Police officers with megaphones have been used to reassure residents of the capital of Chad that it is safe to return. Tens of thousands fled into neighbouring Cameroon at the weekend to escape clashes between government troops and rebel fighters.
Now, crammed into cars and carrying anything they can, they are flocking back across the border. The rebels say they have withdrawn from N’Djamena but are regrouping ahead of a second assault.
But speaking for the first time since the crisis began, President Idriss Déby claimed his government was in control.
Separately, after talks with French officials, he said he could consider pardoning the six “Zoe’s Ark” charity workers jailed by Chad for child abduction if France requested it.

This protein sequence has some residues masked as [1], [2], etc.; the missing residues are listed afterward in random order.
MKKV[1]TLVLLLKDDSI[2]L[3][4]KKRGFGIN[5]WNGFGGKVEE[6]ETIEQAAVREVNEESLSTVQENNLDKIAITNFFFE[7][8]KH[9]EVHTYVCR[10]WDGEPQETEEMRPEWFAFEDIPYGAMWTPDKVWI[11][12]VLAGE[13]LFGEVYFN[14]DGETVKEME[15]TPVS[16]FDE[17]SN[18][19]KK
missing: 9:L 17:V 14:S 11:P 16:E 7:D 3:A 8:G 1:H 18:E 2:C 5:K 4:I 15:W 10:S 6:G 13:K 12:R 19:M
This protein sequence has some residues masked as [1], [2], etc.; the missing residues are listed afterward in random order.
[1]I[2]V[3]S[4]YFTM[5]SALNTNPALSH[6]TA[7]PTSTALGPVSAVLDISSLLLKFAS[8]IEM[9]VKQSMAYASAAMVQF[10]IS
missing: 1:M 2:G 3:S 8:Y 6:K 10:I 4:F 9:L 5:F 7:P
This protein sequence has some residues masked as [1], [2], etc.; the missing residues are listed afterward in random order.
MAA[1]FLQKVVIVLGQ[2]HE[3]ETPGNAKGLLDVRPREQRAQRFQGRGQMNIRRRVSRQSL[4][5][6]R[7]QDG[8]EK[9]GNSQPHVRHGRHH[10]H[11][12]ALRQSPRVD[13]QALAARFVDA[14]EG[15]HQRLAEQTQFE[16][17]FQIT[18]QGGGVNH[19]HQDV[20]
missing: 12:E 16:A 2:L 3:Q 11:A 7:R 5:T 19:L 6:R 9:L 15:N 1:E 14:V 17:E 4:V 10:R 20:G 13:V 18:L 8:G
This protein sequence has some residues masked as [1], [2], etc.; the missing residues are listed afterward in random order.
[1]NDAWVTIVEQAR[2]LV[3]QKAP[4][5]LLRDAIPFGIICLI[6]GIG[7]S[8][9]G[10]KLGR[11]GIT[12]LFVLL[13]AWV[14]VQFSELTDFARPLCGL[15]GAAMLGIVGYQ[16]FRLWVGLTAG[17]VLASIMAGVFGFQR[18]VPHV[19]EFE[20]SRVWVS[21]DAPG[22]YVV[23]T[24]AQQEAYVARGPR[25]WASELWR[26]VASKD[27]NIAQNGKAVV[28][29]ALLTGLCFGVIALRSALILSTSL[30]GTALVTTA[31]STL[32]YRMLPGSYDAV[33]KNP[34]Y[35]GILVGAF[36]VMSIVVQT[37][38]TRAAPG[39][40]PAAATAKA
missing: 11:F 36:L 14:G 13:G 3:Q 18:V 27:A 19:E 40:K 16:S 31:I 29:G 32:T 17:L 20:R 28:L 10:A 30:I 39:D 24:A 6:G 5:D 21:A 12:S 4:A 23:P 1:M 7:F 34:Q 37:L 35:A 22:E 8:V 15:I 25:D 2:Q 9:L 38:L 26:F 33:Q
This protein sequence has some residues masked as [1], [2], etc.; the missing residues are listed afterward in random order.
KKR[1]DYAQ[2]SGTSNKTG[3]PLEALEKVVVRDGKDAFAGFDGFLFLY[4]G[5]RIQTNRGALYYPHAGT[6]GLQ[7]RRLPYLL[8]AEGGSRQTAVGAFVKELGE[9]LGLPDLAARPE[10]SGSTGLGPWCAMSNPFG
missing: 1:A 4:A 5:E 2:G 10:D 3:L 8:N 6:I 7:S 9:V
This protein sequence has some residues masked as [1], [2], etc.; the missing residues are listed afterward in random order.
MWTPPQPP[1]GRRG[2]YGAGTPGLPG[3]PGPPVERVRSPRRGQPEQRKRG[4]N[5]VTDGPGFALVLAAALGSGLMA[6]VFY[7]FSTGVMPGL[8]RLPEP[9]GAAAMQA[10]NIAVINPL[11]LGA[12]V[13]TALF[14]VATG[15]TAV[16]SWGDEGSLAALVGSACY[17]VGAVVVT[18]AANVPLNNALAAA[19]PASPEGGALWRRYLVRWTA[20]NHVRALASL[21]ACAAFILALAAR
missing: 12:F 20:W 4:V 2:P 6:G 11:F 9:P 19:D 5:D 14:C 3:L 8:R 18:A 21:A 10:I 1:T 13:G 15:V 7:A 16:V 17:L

France’s Defence Minister Hervé Morin had earlier arrived in Chad as a show of support for his country’s former colony.
Paris, which has more than 1,000 troops based there, had initially said it was neutral but later threw its weight behind Déby and his administration.
The three days of fighting have left much of N’Djamena a wasteland of battle-scarred buildings and burnt out vehicles.
Aid agencies estimate at least 100 civilians died and more than 700 were injured in the confrontations.